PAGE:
Toward the end of the war in 1783, many freed and escaped slaves had made their way to New York City. New York was the last of the British strongholds and as such was a relatively safe refuge for those trying to escape slavery. Safety did not mean ideal or even adequate living conditions. Many Blacks were living in accomodations not much better than tents and wooden boxes.

With the war's end, the British began to evacuate their subjects to areas still governed by the Crown including Nova Scotia. Much to the delight of genealogists, a log was kept of all of the Blacks who were evacuated. This log, commonly referred to as the "Book of Negroes", was written partially so that any disputed claims over the ownership of freed slaves could be settled. The descriptions in this book also allow descendants to know if they were descended from a "stout wench", a "fine boy" or someone who was "worn out".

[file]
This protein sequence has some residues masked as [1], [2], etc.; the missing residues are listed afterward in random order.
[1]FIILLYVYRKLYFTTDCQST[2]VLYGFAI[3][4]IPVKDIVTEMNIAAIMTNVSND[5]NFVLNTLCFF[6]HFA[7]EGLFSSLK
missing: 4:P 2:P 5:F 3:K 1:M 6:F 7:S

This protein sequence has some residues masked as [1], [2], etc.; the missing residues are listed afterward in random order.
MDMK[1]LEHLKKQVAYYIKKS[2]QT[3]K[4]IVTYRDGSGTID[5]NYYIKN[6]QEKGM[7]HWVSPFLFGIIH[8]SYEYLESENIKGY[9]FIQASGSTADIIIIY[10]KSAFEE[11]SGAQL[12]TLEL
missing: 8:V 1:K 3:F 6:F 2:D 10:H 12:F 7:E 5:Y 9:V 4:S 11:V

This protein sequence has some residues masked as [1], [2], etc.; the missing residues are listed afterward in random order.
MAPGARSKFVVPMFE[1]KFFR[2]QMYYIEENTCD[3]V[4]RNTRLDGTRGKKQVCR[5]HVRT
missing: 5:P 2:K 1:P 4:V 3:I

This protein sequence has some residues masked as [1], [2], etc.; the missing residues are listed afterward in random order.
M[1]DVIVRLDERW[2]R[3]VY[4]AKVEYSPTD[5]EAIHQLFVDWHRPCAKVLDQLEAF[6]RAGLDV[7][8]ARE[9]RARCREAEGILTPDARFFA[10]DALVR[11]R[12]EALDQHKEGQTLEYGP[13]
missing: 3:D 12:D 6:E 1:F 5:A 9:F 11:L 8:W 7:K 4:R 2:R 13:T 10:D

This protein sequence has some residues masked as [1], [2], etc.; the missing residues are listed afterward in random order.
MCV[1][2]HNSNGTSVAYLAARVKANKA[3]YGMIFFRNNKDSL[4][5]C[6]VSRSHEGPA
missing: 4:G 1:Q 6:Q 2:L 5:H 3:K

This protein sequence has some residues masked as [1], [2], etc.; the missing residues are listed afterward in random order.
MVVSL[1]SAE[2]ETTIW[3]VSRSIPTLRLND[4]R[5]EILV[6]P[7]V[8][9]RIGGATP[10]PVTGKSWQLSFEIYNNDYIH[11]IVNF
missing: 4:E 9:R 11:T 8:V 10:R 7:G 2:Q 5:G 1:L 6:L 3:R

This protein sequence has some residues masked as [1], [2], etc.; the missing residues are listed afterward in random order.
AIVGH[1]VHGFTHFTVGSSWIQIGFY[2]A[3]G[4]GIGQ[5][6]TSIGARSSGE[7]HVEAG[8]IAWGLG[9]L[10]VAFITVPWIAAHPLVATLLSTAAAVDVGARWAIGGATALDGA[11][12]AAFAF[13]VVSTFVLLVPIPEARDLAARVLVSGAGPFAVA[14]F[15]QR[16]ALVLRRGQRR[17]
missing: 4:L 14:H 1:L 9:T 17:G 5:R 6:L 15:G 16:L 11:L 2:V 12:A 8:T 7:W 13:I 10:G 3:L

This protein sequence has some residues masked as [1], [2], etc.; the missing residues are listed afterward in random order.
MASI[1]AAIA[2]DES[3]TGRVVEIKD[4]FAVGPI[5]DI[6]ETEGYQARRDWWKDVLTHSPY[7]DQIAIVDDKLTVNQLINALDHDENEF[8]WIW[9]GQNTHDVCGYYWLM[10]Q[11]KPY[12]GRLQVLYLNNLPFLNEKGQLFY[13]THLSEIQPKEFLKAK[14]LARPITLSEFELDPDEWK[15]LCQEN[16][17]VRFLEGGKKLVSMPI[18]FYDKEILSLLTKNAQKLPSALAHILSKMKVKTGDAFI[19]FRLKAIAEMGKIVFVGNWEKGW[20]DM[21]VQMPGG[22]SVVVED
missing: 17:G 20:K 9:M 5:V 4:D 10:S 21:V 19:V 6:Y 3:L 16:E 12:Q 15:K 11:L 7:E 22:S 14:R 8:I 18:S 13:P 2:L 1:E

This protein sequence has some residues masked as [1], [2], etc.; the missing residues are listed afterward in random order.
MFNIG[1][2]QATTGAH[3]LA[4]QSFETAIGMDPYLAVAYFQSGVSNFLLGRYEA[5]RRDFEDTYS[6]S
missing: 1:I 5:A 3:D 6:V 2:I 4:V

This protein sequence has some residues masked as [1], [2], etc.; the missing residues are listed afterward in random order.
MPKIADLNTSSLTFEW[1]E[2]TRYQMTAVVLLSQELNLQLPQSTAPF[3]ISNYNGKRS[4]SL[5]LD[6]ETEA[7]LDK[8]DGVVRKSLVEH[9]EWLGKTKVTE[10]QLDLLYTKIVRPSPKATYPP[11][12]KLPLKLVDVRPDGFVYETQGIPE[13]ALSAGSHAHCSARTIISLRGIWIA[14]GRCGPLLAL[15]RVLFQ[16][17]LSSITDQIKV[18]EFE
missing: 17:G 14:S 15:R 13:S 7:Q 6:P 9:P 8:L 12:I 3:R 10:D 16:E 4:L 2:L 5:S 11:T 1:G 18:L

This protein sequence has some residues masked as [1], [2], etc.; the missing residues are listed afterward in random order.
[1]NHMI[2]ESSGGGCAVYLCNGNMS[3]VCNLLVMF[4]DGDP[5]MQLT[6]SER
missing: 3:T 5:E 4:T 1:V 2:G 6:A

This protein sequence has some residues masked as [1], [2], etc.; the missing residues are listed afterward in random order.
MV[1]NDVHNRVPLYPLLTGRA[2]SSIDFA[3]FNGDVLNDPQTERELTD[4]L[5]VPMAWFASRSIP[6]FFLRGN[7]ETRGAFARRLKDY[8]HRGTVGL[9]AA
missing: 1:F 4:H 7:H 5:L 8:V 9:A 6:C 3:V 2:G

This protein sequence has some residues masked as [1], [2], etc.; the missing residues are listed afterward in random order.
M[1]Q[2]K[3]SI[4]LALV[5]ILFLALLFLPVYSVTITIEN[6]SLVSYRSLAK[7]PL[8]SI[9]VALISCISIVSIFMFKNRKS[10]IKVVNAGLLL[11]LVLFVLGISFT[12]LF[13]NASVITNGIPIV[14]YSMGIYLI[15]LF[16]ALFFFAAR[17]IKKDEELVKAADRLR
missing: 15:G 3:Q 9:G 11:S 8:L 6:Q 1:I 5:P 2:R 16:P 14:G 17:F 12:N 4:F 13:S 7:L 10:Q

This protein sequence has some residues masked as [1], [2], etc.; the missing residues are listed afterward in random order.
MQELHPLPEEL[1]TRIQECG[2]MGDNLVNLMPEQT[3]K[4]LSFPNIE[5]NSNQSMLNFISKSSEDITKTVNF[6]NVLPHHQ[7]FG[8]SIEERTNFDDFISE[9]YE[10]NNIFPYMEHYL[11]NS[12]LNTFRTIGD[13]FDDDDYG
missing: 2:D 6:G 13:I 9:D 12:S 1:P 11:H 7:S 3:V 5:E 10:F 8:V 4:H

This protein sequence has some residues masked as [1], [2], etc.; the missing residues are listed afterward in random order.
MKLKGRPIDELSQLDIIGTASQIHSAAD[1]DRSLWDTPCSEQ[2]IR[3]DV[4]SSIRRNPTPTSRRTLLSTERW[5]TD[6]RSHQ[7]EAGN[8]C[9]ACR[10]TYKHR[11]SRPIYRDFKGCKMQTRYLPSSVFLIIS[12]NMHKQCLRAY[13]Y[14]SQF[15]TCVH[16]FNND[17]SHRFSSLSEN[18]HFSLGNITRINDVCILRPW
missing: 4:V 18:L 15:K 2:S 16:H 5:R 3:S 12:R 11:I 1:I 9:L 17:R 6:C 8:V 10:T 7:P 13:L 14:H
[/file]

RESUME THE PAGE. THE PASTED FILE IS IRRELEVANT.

Due to the scope of this story, another installement in the saga of the Black Loyalists will have to wait for a future post. Rest assured, there will be hardships, a riot, and even a voyage to Sierra Leone.

All for now,
RGS

4 comments:

  1. I feel your sentiments. I'm a Creole from Sierra Leone and our founding fathers were black loyalists like Thomas Peters and others. I just released a new CD and video called The Black Loyalists. You can find it on youtube http://www.youtube.com/watch?v=SAB5nKP3mbM
    or you can visit www.shabakasounds.com to check it out. The African spirit is resilient.

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  2. I too woke up to Daurene's voice, and remembered 1984 when Annapolis Royal added to its long list of "firsts" by electing Daurene!